This balance between being completely transparent and as secretive as a press secretary for a totalitarian regime is incredibly hard to master. There’s no one stable solution for it. It completely depends on the culture within your team and how impressionable specific individuals in it are.
If you filter too much, you risk being perceived as a Frank Underwood-esque ‘puppet master’ who uses inside information to their own advantage. Conversely, if you’re completely transparent and relay everything that’s happened in this morning’s planning meeting to everyone, your most junior team member will start losing sleep fearing that everyone will be fired over an impulsive outburst from your CEO that engineers aren’t delivering quickly enough. Go figure.
As much of an inexcusable cliché it is, with great power, and in this case knowledge, comes great responsibility. No matter how minor the increase in that knowledge, you can either help or hurt your team with it.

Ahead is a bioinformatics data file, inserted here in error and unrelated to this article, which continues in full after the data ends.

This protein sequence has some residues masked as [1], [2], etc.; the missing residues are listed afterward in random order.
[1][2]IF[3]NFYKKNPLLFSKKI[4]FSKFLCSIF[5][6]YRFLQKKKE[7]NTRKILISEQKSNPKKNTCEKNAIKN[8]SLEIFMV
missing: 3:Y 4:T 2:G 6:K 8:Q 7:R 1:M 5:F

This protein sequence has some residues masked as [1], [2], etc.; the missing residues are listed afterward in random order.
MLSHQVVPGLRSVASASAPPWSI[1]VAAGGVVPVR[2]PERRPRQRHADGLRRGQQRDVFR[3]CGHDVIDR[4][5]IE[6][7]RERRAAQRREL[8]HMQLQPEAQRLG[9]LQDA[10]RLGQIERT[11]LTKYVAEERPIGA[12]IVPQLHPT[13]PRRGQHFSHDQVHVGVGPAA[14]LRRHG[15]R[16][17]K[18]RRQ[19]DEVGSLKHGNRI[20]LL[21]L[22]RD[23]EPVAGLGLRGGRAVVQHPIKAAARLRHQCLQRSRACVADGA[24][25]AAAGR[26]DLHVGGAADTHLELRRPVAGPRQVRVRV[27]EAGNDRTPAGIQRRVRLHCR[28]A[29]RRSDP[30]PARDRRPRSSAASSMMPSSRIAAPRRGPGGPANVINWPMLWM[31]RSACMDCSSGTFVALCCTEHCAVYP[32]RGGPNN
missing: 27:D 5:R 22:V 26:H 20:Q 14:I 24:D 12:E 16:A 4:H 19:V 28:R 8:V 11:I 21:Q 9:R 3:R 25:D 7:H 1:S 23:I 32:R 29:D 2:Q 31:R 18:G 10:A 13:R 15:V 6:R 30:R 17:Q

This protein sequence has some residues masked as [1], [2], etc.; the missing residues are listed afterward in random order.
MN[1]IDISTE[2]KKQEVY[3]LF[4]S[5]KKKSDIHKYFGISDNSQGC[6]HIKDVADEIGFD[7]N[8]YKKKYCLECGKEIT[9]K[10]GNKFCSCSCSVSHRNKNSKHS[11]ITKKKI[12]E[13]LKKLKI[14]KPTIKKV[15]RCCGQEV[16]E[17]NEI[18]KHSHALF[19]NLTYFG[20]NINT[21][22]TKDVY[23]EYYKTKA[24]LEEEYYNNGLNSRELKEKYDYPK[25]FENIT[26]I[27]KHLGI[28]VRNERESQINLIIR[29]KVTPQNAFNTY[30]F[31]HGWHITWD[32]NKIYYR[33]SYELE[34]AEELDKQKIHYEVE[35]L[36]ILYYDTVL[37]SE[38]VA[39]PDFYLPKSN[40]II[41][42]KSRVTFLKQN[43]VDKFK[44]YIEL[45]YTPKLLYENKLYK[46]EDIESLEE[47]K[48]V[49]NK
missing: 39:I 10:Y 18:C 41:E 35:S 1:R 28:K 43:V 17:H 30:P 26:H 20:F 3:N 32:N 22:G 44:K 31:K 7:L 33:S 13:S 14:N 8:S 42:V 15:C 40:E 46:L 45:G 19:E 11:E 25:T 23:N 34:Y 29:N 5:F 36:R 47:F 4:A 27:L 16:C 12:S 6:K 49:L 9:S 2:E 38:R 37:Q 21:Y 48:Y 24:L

Satisfaction Not Guaranteed
A software engineer’s job is engineering software. That’s what your performance is measured by and where your job satisfaction comes from at the end of a hard day.
A manager’s job is managing these people by removing any barriers standing in their way, guiding them through an oft-complex maze of company politics, and taking on unimportant (often unpleasant) tasks that would distract them from achieving their goals. It requires you to be a selfless jack of all trades who only succeeds when his/her whole team succeeds and who takes all the blame if everything goes south.